Pollinator Path Imagery for use with signage outdooors

Daylilies are ubiquitous in the midwest.  They are tough, low maintenance plants that thrive in difficult settings.  But do pollinators visit them? 


“Each community can take from the bounty of earth whatever it needs for subsistence, but it also has the duty to protect the earth and to ensure its fruitfulness for coming generations” – Pope Francis (Laudato Si’ #67)


Pollinator Path Imagery for use with signage outdooors

This site represents a traditional annual bedding plant design.  The flowers were not selected for their value to pollinators, however, the Salvia attracts a moderate number of honey bees.  The Alyssum border provides a great habitat for beneficial insects, like syrphid flies and spiders.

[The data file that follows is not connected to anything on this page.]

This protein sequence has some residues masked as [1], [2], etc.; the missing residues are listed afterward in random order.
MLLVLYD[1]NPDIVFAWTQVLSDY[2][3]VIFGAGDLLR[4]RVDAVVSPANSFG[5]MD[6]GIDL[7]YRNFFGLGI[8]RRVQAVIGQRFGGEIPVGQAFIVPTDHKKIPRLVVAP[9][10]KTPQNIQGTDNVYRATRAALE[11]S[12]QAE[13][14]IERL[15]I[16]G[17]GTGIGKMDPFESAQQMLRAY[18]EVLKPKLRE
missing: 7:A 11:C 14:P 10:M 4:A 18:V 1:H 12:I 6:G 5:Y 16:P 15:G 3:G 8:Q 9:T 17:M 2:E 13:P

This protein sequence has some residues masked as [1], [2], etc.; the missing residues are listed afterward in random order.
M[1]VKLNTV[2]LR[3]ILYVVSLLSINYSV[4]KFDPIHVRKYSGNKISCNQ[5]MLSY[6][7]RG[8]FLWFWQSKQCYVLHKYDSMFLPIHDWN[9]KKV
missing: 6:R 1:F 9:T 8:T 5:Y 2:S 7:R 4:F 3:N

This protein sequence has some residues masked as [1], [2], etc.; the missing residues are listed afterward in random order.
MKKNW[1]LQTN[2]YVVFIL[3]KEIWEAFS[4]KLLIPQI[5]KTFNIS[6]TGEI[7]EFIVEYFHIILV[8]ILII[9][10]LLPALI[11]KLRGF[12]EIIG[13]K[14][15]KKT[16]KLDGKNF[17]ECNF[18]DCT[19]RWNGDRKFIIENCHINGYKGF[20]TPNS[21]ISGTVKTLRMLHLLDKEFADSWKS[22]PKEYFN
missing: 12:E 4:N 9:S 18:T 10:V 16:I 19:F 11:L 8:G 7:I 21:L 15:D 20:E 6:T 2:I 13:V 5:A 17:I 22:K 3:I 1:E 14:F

poll path flagpole bed


“Every creature is thus object of the Father’s tenderness, who gives it its place in the world. " – Pope Francis (Laudato Si’ #77)


This site is a focal point for Tommie Pride with its purple and white color theme.  It also happens to be a hot spot for early season pollinators who flock to the block plantings of catmint on the one side and mid to late season Salvia, hyssop and ornamental onion on the opposite side.  

poll path fountain plaza


“Rather than a problem to be solved, the world is a joyful mystery to be contemplated with gladness and praise.” -Pope Francis (Laudato Si’ #12)

Pollinator Path Imagery for use with signage outdooors